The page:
The Court of Appeal has rejected an appeal against an earlier judgement allowing Oxfordshire County Council to cut Luke Davey’s social care package by almost half.
The cuts to his support have left Luke increasingly stuck in his home. The dedicated team of Personal Assistants (PAs) who support him to live independently may break up.
The decision is a disgrace. It allows councils to wash their hands of responsibility for maintaining levels of social support for disabled people.
This echoes a judgement on access to wheelchair spaces on buses earlier this year.
It allowed bus companies to largely avoid responsibility—leaving drivers, disabled passengers and parents travelling with pushchairs to fight it out.
The recent decision supported letting “local market conditions” decide the level of support based on the average wage for a PA in the area.
But “local market conditions” are determined in large part by how much councils make available for disabled people to employ PAs.
The ruling is a licence for local authorities to reduce the level of disabled people’s payments under the false pretence that the support provided will remain unchanged.
It takes at face value the low wages paid by profiteering PA agencies with no consideration for the level of skill and training required to be a PA.
Councils want to drive down PAs’ wages, and they are shifting the responsibility to do that onto disabled people who have had the status of employer thrust upon them.
These disabled people don’t have adequate funding or support to exercise any true degree of choice and control.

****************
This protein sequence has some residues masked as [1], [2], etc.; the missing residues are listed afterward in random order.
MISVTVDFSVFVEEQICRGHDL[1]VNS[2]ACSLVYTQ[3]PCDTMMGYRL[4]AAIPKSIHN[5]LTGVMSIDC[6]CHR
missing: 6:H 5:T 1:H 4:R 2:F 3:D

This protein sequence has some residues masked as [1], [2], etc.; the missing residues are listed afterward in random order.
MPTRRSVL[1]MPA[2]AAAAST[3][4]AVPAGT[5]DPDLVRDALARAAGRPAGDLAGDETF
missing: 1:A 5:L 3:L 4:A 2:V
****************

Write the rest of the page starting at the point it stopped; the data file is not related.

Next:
In order to try and maintain their support hours with less money disabled people are left with little option but to reduce the pay and conditions of their PAs.
This then reduces the local average wage and provides the councils with a ready made excuse to further reduce payments the next time someone’s support is up for review.
The judgement enshrines in law a system based on a race to the bottom.
This will inevitably cause distressing conflict between disabled people and the skilled workforce who support them in living independently.
Trained and experienced PAs could be forced out of the profession, leading to deskilling.
This will be particularly damaging for those with high and complex support needs which require skilled PAs to provide a level of support that does not override the disabled person’s autonomy.
There is not an ounce of justice in the decision.
Disabled people and PAs must stand together in a fight to restore the social provision decimated by Tory cuts.
Millions are hit hard by shake-up and freeze
Benefit cuts and “reforms” will leave over two million households in Britain more than £50 a week worse off by 2020.
More than 84 percent of them are households with children.
That’s the finding of a report commissioned by the council leaders’ Local Government Association, published last week.
Almost two thirds of those losing more than £50—some 1.34 million households—are in work.
For many, switching over to the new Universal Credit (UC) benefit brings “significant loss in income” and “raises the risk of working poverty”.
A freeze on the rates of key working age benefits hits even larger groups, as their payments shrink in the face of inflation and higher rents.